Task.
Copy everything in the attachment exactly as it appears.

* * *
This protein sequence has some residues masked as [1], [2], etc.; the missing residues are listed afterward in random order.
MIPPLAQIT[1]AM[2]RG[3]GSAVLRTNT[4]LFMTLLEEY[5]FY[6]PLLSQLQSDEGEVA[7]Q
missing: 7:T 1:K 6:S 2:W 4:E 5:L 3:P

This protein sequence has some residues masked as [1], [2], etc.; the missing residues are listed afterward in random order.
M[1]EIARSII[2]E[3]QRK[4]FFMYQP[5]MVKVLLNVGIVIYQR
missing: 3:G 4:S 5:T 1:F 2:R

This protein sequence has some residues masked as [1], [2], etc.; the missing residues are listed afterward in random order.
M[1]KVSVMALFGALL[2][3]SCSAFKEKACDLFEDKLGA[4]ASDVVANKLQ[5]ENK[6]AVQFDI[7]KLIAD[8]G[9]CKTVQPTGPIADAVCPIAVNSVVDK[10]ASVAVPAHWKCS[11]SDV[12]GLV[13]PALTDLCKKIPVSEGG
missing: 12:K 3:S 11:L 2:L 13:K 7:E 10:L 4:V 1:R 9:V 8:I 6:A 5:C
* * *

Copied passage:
This protein sequence has some residues masked as [1], [2], etc.; the missing residues are listed afterward in random order.
MIPPLAQIT[1]AM[2]RG[3]GSAVLRTNT[4]LFMTLLEEY[5]FY[6]PLLSQLQSDEGEVA[7]Q
missing: 7:T 1:K 6:S 2:W 4:E 5:L 3:P

This protein sequence has some residues masked as [1], [2], etc.; the missing residues are listed afterward in random order.
M[1]EIARSII[2]E[3]QRK[4]FFMYQP[5]MVKVLLNVGIVIYQR
missing: 3:G 4:S 5:T 1:F 2:R

This protein sequence has some residues masked as [1], [2], etc.; the missing residues are listed afterward in random order.
M[1]KVSVMALFGALL[2][3]SCSAFKEKACDLFEDKLGA[4]ASDVVANKLQ[5]ENK[6]AVQFDI[7]KLIAD[8]G[9]CKTVQPTGPIADAVCPIAVNSVVDK[10]ASVAVPAHWKCS[11]SDV[12]GLV[13]PALTDLCKKIPVSEGG
missing: 12:K 3:S 11:L 2:L 13:K 7:E 10:L 4:V 1:R 9:V 8:I 6:A 5:C